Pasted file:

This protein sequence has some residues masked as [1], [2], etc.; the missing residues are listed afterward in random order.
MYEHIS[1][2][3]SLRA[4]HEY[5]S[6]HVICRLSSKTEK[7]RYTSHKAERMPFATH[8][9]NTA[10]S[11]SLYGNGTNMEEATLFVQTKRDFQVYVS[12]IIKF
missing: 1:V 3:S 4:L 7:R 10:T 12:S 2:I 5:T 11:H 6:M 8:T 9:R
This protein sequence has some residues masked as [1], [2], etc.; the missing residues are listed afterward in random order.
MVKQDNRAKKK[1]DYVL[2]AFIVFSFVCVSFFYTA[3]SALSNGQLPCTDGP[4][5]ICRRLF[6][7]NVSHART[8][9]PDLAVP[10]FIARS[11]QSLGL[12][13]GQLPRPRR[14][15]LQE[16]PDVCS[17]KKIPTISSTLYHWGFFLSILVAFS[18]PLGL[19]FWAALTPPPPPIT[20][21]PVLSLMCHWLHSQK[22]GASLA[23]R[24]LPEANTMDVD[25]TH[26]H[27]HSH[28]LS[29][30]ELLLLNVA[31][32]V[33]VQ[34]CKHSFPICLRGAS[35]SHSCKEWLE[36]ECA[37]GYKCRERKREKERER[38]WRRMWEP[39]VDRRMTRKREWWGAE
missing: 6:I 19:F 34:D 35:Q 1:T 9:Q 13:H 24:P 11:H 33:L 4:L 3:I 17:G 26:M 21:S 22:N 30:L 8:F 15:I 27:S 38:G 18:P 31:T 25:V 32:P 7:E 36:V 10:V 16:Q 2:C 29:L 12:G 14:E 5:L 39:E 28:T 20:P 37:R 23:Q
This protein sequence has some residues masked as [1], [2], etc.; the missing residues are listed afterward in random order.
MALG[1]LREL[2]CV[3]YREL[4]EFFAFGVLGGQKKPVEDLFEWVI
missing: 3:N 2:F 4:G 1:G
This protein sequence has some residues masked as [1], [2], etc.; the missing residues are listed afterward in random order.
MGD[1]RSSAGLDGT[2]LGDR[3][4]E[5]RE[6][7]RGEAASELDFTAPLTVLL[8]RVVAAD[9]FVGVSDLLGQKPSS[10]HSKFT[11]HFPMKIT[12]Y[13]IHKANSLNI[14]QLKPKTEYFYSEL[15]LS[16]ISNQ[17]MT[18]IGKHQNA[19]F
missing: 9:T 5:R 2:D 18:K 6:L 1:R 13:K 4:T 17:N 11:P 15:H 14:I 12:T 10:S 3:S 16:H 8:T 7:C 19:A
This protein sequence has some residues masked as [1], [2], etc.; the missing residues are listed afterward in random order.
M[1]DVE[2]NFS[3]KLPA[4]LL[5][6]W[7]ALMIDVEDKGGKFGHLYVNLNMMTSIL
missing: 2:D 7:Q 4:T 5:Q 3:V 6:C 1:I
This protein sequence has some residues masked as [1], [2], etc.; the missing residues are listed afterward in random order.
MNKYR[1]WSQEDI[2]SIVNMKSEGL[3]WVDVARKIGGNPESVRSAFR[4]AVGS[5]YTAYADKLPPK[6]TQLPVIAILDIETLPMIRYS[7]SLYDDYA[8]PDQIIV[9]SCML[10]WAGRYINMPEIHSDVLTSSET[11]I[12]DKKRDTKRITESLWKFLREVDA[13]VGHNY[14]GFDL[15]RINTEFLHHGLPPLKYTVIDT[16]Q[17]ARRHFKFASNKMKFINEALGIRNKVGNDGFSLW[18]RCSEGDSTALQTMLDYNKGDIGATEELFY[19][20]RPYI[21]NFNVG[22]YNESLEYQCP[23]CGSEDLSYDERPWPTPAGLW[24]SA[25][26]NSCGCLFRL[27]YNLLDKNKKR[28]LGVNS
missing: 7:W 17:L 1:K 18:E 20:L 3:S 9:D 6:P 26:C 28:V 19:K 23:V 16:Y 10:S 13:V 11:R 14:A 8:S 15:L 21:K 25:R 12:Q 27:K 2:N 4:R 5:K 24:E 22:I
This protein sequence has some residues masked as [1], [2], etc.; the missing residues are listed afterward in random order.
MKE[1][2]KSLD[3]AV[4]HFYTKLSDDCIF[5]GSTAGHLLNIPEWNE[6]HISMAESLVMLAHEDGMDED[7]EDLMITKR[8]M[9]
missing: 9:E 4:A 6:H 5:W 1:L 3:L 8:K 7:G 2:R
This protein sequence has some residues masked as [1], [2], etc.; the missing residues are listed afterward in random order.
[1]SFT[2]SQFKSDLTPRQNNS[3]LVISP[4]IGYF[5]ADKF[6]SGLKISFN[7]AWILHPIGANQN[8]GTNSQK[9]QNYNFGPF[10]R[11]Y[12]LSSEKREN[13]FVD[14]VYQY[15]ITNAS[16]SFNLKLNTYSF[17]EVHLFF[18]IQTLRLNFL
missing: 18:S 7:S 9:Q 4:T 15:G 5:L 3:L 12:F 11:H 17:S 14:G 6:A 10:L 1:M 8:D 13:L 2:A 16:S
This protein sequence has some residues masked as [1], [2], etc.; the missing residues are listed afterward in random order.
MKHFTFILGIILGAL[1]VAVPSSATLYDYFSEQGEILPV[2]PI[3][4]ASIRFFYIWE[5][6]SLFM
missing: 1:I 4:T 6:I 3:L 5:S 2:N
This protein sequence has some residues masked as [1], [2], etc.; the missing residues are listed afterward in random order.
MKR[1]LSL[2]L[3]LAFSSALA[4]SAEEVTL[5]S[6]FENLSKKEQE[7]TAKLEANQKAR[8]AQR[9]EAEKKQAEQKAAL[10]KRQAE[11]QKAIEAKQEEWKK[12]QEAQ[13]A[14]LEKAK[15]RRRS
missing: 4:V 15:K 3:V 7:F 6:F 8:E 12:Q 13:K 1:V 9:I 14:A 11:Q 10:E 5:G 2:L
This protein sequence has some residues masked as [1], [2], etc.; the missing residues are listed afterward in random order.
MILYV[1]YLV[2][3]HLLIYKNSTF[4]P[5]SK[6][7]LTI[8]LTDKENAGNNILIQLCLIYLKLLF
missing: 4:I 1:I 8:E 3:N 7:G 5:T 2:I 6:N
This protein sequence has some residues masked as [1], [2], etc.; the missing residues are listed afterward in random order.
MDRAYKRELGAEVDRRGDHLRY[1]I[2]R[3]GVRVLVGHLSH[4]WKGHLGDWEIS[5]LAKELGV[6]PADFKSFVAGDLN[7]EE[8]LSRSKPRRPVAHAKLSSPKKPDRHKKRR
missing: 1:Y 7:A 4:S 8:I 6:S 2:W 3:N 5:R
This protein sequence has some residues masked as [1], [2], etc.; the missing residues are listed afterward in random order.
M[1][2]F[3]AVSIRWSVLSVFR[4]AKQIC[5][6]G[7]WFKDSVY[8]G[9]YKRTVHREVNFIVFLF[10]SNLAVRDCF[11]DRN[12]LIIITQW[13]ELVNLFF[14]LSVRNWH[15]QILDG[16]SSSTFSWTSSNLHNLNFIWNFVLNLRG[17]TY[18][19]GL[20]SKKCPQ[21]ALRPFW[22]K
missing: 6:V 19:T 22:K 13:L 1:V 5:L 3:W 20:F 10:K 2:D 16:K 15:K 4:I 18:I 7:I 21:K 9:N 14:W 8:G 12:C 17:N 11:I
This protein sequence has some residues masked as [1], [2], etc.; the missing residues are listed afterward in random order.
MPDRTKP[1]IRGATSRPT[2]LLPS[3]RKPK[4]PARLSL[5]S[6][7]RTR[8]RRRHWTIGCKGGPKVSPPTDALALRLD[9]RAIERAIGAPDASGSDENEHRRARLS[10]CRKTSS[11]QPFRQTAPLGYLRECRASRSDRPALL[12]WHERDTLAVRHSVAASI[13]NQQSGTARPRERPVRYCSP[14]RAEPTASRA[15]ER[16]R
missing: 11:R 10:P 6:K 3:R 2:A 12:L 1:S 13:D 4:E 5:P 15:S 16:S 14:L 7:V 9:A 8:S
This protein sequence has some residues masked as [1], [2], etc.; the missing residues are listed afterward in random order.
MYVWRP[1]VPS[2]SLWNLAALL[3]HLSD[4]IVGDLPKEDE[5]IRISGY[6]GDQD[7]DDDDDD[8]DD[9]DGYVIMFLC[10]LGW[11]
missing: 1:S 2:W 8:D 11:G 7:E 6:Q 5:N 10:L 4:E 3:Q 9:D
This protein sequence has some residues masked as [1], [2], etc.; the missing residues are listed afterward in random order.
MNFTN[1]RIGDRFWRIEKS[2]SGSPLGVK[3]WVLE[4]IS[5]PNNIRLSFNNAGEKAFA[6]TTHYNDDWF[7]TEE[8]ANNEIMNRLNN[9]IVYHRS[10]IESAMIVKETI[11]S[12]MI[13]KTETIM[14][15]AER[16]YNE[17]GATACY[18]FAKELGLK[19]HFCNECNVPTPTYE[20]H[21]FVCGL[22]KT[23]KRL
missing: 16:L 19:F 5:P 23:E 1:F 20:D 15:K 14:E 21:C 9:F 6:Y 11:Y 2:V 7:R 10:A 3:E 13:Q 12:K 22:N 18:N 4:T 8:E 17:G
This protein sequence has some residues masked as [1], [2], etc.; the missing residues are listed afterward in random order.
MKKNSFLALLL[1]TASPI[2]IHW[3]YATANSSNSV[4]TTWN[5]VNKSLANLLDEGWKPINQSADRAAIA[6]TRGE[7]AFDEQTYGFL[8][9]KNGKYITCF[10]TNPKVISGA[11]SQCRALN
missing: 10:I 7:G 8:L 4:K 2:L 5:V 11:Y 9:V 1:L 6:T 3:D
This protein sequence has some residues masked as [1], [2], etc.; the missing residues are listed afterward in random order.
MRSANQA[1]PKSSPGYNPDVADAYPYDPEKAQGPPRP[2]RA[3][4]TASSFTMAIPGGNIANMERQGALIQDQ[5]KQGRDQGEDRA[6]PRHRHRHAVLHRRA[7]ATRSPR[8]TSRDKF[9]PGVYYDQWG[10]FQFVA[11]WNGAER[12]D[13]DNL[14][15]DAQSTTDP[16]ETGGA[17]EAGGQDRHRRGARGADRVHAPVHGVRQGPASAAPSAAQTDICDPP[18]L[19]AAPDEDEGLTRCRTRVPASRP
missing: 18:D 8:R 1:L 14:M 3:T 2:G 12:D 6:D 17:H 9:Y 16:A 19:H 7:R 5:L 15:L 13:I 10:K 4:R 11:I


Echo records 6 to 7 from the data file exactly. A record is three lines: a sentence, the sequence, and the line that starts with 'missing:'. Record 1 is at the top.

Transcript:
This protein sequence has some residues masked as [1], [2], etc.; the missing residues are listed afterward in random order.
MNKYR[1]WSQEDI[2]SIVNMKSEGL[3]WVDVARKIGGNPESVRSAFR[4]AVGS[5]YTAYADKLPPK[6]TQLPVIAILDIETLPMIRYS[7]SLYDDYA[8]PDQIIV[9]SCML[10]WAGRYINMPEIHSDVLTSSET[11]I[12]DKKRDTKRITESLWKFLREVDA[13]VGHNY[14]GFDL[15]RINTEFLHHGLPPLKYTVIDT[16]Q[17]ARRHFKFASNKMKFINEALGIRNKVGNDGFSLW[18]RCSEGDSTALQTMLDYNKGDIGATEELFY[19][20]RPYI[21]NFNVG[22]YNESLEYQCP[23]CGSEDLSYDERPWPTPAGLW[24]SA[25][26]NSCGCLFRL[27]YNLLDKNKKR[28]LGVNS
missing: 7:W 17:L 1:K 18:E 20:L 3:S 9:D 6:P 26:C 28:V 19:K 23:V 16:Y 10:S 13:V 11:R 14:A 8:S 15:L 21:K 25:R 12:Q 27:K 2:N 4:R 5:K 24:E 22:I
This protein sequence has some residues masked as [1], [2], etc.; the missing residues are listed afterward in random order.
MKE[1][2]KSLD[3]AV[4]HFYTKLSDDCIF[5]GSTAGHLLNIPEWNE[6]HISMAESLVMLAHEDGMDED[7]EDLMITKR[8]M[9]
missing: 9:E 4:A 6:H 5:W 1:L 3:L 8:K 7:G 2:R